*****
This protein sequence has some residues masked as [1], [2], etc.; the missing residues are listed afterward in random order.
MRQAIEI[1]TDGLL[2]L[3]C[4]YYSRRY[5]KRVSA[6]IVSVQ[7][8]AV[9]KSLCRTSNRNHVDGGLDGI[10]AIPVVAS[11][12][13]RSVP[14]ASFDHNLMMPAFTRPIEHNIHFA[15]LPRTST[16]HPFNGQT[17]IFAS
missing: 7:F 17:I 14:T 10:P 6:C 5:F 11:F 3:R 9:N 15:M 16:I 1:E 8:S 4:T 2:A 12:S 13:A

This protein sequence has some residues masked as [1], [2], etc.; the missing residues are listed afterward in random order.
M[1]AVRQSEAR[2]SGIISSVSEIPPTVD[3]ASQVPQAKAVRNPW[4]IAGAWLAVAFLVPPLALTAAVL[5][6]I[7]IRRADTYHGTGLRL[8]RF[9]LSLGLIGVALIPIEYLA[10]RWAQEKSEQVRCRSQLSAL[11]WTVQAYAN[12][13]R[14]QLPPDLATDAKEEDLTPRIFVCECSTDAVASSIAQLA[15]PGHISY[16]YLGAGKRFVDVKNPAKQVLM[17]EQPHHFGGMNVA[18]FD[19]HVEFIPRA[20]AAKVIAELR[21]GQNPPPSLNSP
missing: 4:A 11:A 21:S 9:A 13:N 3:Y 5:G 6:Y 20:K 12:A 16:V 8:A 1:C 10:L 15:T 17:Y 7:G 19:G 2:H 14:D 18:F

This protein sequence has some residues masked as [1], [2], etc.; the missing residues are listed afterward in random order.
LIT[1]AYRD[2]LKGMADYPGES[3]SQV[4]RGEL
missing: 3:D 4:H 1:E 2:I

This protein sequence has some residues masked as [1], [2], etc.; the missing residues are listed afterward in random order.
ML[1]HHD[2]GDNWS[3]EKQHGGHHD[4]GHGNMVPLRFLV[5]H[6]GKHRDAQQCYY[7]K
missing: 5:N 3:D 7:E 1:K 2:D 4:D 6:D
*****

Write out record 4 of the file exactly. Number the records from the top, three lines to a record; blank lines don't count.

This protein sequence has some residues masked as [1], [2], etc.; the missing residues are listed afterward in random order.
ML[1]HHD[2]GDNWS[3]EKQHGGHHD[4]GHGNMVPLRFLV[5]H[6]GKHRDAQQCYY[7]K
missing: 5:N 3:D 7:E 1:K 2:D 4:D 6:D